I love what Nintendo did with Super Mario Maker, adding challenges in the individual stages to enhance replay value. I wish they considered that for this game (e.g drift a total of 10 seconds) or discover three shortcuts etc) as it would have enhanced an already polished product. Perhaps something for the sequel.

The challenge for Nintendo seems to be attracting new players to the fold. The company is built on strong franchises, and while they are often dismissed for playing into nostalgia at the cost of innovation, I think that’s an unfair and reductionist sentiment. I wish more people gave Nintendo a chance because they produce magic, and should be celebrated.

As I type up my review, fresh from a cold yet heartwarming day at GeekFest 2017, my strongest memory is the Nintendo stand - a mass of humanity huddled around the various Nintendo Switch's, clamouring for a go on Mario Kart 8 deluxe. Eager punters challenging newcomers to best the leaderboard, not out of competition, but a genuine need to share this joy with others. Releasing what is essentially a 'Game of The Year' edition of 2014's critically-acclaimed Mario Kart 8, on their shiny new console instead of a new Mario Kart might seem like a strange choice, however, I am glad to say that Nintendo has made enough tweaks and upgrades to warrant the purchase. It works because unlike a remaster of Super Mario 3D world where the core experience doesn't change, Mario Kart 8 Deluxe is less about celebrating individual track design (or marvelling in the upgrades to old favourites) and more about the joy of racing karts. I've been a fan of the series since Mario Kart 64 (arguably the best multiplayer game on the console that doesn't rhyme with Shmoldeneye) and even though it's been almost 20 years since my first green shell, I am far from catching Kart-fatigue (then again, Nintendo doesn't have Call of Duty's annual publishing cycle). Out of the box, you have access to 42 playable entries and 48 courses, with no grinding to unlock characters. You still need to collect coins to unlock vehicle parts, so it isn't completely open from the start (Crossing fingers to unlock the Mercedes Benz SL300 Roadster body). I never purchased the DLC for Mario Kart 8 (I don't usually purchase DLC unless it's something like Witcher 3: Blood and Wine) so was chuffed to play as Link (even though I reverted back to my number one, Bowser, after the third cup).  It's important to note for newcomers that there are three different character classes, playing to different strengths, and the car bodies, tyres and gliders are not merely cosmetic and have an effect on driving. While not having the same impact as a Call of Duty loadout, it is worth experimenting to see what works for you. Personally, I prefer the ATV to a kart or bike, but I try and switch it up now and then. Newcomers can also take advantage of smart steering and automatic acceleration as balancing weapons and trying to drive can be overwhelming at first. This is a great feature and should go some way to ensuring there's a low barrier to entry. Heads up though - this was switched on by default, which kinda spooked me out when I put the joycon down to reply to a tweet. The ability to pick up two items has returned ( this feature was last on the Gamecube version) and while I enjoy the addition, I wonder why Nintendo has not given players the ability to swap between them. This would make the game a little more strategic so I hope they introduce it…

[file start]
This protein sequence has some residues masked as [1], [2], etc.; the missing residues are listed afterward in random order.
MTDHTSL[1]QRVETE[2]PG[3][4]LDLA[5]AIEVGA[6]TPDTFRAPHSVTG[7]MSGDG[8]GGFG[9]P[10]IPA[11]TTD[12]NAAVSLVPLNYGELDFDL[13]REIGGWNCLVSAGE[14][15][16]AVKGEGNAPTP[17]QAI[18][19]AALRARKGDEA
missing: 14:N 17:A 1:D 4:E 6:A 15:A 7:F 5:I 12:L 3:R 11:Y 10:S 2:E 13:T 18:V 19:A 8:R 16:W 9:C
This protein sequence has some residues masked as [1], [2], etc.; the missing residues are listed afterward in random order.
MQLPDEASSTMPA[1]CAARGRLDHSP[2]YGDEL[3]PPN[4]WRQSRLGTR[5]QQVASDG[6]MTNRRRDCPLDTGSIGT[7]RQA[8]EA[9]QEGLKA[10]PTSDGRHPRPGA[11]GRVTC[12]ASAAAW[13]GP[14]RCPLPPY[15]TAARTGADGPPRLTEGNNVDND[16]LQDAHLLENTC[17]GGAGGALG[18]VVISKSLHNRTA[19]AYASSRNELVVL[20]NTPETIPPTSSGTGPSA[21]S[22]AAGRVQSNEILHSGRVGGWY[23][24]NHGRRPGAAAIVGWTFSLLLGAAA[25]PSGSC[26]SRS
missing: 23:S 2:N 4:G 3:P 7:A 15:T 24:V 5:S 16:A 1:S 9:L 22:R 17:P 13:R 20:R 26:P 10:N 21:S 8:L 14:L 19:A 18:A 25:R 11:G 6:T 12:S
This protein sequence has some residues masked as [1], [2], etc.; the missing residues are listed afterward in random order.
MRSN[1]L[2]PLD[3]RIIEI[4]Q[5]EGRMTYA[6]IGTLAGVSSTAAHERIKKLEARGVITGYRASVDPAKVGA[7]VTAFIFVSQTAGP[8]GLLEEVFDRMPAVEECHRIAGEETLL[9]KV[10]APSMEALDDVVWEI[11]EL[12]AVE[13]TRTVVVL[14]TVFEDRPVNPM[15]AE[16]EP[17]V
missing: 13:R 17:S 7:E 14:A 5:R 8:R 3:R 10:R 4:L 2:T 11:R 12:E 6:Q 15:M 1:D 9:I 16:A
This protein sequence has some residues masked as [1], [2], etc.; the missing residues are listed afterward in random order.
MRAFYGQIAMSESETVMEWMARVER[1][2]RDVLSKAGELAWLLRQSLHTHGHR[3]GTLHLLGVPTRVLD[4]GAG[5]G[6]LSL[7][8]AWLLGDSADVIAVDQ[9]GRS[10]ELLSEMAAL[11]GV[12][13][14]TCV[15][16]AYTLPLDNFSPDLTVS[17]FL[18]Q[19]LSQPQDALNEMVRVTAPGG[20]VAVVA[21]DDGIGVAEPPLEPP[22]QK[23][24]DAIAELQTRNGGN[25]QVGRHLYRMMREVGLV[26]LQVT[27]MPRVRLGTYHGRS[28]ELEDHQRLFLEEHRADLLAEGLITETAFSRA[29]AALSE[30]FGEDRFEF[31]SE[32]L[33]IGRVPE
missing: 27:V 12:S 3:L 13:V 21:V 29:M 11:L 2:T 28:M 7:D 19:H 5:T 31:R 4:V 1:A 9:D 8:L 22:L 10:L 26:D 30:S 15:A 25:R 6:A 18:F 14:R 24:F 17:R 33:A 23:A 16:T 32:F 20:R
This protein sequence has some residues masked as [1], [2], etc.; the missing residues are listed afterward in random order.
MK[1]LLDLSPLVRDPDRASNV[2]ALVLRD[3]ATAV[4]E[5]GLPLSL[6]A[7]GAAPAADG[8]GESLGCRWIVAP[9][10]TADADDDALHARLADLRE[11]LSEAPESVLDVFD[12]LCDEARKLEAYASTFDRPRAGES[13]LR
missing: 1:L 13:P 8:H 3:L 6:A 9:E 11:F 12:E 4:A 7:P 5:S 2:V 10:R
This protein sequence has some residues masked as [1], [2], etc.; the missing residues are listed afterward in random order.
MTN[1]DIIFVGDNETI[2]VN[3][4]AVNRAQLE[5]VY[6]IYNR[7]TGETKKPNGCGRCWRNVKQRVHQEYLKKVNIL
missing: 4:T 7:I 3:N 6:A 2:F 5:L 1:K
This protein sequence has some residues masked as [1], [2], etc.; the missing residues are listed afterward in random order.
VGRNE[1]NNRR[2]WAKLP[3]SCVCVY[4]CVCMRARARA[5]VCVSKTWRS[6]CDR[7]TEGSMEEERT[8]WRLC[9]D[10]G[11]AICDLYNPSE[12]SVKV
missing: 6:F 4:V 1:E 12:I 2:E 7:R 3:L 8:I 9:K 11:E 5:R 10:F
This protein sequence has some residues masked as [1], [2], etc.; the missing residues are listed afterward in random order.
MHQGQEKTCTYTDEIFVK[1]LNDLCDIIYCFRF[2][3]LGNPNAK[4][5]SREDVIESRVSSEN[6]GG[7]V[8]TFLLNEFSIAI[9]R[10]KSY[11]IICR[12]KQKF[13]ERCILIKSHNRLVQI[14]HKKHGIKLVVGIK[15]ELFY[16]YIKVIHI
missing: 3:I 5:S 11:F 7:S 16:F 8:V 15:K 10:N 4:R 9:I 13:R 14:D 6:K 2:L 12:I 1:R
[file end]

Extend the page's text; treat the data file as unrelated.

Essential Purchase

Total - 9.4

9.4

A Masterclass in gaming, and an essential purchase for Nintendo Switch fans, especially if you skipped the Wii U.

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MJ Khan

MJ Khan

Gaming / Entertainment Author at Geek Node
A veteran gamer and award-winning strategist, MJ enjoys eating chocolate eclairs and watching WWE. He completed his Masters coursework on videogame theory and enjoys writing about representation in games.